In 2016, the Behavioural Insights Team (BIT) published a report titled Counting Calories, which discussed the limitations of published government data on calorie intake. The report explained the apparent decrease in calorie intake over time by presenting evidence that calorie consumption is underestimated and also suggested that the degree of underestimation had increased over time.
The BIT report was accompanied by an initial response from the Government Statistical Service (GSS), which provided details of the main sources of data, the methodological limitations and the development work that was underway to improve the data. This article provides an update and summary of the work that has been completed.Nôl i'r tabl cynnwys
The National Statistics Quality Review (NSQR) of the Living Costs and Food Survey (LCF) was published in May 2016 with an initial response published by the Office for National Statistics (ONS) in January 2017 and a more detailed response in April 2018, this was further updated in January 2019. There were 30 recommendations in the original review and a response was provided against each one.
There have been a number of specific actions undertaken, which were discussed in the original Government Statistical Service (GSS) response.
Further analysis to understand more about under-reporting
A project has started to understand and quantify differences between the LCF and national accounts to determine if they are due to coverage differences (for example, LCF covering private households only), certain expenditure items not being covered in LCF, under-reporting in LCF, national accounts adjustments and so on. Findings will be published with UK National Accounts, The Blue Book 2020.
Updating the layout and content of the current paper diary
A project to review the current diary design was completed in December 2017. Additional funding is required to work the recommendations into a new design and test the new instrument.
We have investigated and reported on the trade-offs between maintaining a two-week diary period and adopting a shorter diary period (PDF, 1.89MB).
Improvements in data collection methods by making use of new technology and commercial data sources
A six-month Data Science project was completed in April 2018 exploring proof of concept for receipt scanning and optical character recognition (OCR), as well as automation of the Classification of Individual Consumption by Purpose (COICOP). A report on this is available in the ONS Survey Methodology Bulletin (PDF, 1.65MB).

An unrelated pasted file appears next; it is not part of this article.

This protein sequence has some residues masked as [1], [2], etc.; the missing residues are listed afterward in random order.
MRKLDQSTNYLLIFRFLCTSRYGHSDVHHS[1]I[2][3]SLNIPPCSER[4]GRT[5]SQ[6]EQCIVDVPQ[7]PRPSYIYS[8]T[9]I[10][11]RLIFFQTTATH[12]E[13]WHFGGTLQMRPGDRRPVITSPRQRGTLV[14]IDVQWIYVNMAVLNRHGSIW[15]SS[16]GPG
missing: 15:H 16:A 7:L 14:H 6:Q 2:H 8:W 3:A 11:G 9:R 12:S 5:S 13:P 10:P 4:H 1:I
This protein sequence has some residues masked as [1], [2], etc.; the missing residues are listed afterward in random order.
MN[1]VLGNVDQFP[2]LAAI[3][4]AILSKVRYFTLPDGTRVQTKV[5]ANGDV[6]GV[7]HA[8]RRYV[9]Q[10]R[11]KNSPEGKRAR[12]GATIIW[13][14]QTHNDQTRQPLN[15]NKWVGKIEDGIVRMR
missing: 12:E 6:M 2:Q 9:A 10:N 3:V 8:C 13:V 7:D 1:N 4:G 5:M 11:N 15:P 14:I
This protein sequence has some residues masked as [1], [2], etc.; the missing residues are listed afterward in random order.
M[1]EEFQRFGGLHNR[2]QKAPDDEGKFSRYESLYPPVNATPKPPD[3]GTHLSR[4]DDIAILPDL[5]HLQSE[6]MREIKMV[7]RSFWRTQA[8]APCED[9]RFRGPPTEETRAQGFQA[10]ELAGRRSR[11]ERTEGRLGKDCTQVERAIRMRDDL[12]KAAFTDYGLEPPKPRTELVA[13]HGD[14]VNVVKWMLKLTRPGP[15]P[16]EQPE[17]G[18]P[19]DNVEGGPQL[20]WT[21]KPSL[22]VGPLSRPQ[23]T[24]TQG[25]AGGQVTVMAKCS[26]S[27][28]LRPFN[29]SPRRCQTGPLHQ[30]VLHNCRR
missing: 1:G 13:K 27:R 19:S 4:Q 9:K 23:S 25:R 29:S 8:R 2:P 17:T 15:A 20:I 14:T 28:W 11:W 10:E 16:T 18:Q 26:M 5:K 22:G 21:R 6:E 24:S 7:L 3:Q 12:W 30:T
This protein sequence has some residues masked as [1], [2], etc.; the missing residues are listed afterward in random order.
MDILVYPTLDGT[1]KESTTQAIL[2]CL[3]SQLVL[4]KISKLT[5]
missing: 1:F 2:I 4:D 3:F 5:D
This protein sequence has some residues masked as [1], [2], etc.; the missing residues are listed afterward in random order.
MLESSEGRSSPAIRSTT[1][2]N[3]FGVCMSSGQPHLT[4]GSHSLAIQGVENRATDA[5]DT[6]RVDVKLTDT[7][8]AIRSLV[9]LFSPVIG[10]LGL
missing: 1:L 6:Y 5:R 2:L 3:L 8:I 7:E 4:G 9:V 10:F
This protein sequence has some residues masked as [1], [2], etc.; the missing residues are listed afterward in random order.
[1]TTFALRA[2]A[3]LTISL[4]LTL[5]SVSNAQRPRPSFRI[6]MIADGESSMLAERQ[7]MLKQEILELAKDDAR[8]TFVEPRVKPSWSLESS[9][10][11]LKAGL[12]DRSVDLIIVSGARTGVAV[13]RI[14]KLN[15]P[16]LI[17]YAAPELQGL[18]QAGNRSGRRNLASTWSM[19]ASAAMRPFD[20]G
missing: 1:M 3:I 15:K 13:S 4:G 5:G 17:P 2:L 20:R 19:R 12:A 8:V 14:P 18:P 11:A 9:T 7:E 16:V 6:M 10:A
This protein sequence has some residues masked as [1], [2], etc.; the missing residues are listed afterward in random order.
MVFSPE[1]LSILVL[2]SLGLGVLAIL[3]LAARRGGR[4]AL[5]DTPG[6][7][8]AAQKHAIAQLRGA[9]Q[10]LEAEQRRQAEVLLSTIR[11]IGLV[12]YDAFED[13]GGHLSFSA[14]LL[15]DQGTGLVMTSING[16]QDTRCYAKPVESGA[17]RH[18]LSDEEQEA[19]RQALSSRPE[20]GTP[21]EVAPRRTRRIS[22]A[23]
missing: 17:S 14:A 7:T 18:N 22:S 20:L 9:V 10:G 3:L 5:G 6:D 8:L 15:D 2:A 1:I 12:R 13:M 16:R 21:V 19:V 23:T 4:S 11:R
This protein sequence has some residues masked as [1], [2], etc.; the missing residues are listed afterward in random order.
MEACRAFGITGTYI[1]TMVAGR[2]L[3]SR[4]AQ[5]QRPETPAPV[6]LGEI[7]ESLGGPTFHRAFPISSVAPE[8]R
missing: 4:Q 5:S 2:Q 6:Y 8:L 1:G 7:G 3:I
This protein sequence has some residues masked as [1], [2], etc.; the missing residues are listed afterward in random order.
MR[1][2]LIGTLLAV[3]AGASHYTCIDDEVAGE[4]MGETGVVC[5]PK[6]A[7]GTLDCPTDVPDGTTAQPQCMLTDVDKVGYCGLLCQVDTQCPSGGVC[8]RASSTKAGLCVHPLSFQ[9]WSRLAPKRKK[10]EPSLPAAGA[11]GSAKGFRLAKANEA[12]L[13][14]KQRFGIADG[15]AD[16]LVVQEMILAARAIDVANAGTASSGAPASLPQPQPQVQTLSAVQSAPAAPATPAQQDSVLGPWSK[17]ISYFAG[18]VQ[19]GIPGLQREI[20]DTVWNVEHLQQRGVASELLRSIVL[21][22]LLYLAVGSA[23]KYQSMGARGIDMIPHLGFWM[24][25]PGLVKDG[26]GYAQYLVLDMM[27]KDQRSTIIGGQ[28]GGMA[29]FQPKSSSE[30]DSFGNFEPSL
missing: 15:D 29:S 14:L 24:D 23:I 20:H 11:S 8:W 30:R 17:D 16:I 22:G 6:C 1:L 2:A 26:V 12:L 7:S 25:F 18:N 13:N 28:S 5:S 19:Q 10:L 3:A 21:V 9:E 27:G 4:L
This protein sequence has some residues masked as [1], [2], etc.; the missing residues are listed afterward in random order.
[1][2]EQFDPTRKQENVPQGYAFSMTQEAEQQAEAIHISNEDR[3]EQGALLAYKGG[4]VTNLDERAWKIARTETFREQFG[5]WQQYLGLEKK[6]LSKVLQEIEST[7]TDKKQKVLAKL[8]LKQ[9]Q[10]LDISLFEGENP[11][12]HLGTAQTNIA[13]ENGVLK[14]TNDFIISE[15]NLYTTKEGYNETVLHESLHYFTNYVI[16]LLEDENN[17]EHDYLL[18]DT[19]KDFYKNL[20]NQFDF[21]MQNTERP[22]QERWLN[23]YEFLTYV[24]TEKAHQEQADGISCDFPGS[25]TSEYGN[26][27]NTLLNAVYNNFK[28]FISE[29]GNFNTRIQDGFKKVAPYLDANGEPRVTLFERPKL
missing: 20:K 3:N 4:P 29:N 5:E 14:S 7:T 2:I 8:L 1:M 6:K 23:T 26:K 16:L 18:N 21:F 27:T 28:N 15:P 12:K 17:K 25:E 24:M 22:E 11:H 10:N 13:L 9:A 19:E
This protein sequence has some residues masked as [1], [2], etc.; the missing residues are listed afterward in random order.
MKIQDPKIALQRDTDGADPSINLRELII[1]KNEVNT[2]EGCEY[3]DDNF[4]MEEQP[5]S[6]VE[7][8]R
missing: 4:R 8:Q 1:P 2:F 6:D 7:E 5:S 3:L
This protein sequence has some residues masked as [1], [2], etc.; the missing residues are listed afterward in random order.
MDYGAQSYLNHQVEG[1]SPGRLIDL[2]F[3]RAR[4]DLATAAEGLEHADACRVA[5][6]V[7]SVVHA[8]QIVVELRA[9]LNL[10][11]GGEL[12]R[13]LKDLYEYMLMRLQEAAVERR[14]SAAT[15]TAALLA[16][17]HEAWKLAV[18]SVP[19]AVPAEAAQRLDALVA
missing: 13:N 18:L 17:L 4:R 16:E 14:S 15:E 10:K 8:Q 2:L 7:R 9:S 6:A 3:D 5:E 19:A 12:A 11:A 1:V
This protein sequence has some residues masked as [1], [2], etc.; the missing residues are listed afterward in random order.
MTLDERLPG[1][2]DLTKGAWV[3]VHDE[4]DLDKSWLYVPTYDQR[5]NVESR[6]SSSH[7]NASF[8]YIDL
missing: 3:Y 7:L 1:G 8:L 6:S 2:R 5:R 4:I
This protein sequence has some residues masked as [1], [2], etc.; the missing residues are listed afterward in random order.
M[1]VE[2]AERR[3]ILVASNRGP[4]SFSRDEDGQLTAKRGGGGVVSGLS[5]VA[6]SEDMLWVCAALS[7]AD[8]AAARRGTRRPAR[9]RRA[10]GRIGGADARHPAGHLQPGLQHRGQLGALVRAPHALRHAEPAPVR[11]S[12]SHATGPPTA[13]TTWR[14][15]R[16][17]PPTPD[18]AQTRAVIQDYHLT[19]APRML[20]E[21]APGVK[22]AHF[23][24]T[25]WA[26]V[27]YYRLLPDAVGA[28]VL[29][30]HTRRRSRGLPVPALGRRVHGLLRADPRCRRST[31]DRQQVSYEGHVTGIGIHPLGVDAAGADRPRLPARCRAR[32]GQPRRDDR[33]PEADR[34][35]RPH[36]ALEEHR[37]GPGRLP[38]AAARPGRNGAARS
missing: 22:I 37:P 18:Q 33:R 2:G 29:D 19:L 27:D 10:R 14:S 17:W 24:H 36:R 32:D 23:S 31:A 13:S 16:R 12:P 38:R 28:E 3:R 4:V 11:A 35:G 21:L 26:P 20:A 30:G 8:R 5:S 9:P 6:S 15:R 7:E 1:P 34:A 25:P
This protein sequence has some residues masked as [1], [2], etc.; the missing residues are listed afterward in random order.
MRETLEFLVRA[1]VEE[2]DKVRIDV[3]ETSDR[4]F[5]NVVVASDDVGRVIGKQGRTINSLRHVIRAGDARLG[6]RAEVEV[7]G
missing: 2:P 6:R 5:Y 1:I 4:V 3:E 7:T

Further informationNôl i'r tabl cynnwys
Since the Behavioural Insights Team (BIT) report was published, the National Diet and Nutrition Survey (NDNS) has been retendered. As part of the open tender process, Public Health England (PHE) asked bidders to propose new, more automated data collection methods, which would be compatible with new technologies and offer potential to improve data quality while reducing costs.
The NDNS contract for years 11 to 14 was awarded to a consortium led by NatCen Social Research, working with the National Institute for Health Research Biomedical Research Centre (NIHR BRC) Diet, Anthropometry and Physical Activity Group and Nutritional Biomarker Laboratory in the MRC Epidemiology Unit at the University of Cambridge.
The consortium undertook a review of automated dietary data collection tools available and three candidate tools were identified that had the potential for use in NDNS.
Following discussions with the tool owners, the consortium recommended to PHE that Intake 24, a web-based, automated, self-administered 24-hour recall tool, developed by the University of Newcastle, should be adapted and updated for use in NDNS. Following development and pilot work, fieldwork using the new tool is expected to begin in autumn 2019, replacing the paper-based diary and collecting data from each participant for four non-consecutive days.Nôl i'r tabl cynnwys
Analysis of doubly labelled water (DLW) data
The Office for National Statistics published analysis of doubly labelled water (DLW) data from the National Diet and Nutrition Survey (NDNS) years 1 and 3 in the Eclipse report in January 2018. The aim was to understand the relationship between diary-recorded and true energy intake and to estimate levels of under-recording and the factors that influence under-recording.
Using regression analysis it was found that the factors that affected under-reporting of calorie intake were recorded calorie intake, sex, age and weight.
Since that report was published, DLW for years 6 and 7 of the NDNS has become available. The regression equation from the Eclipse analysis has been applied to this new data in order to assess the validity of the model for predicting under-reporting and hence true calorie intake.
Figure 1 shows a scatter plot of the actual percentage difference between total energy expended (TEE) and recorded intake for individuals with a valid DLW record for year 6 or year 7 compared with the predicted error generated from the Eclipse equation. There is a strong positive association with a Pearson correlation coefficient of 0.88.
Use of the Henry equations to estimate calorie intake
In March 2018, Public Health England published an evidence report relating to calorie consumption. This report included a detailed technical appendix, which describes the use of the Henry equations to derive true calorie intake estimates from survey data. This method was applied to Health Survey for England data for children and the results are presented in the report.Nôl i'r tabl cynnwys
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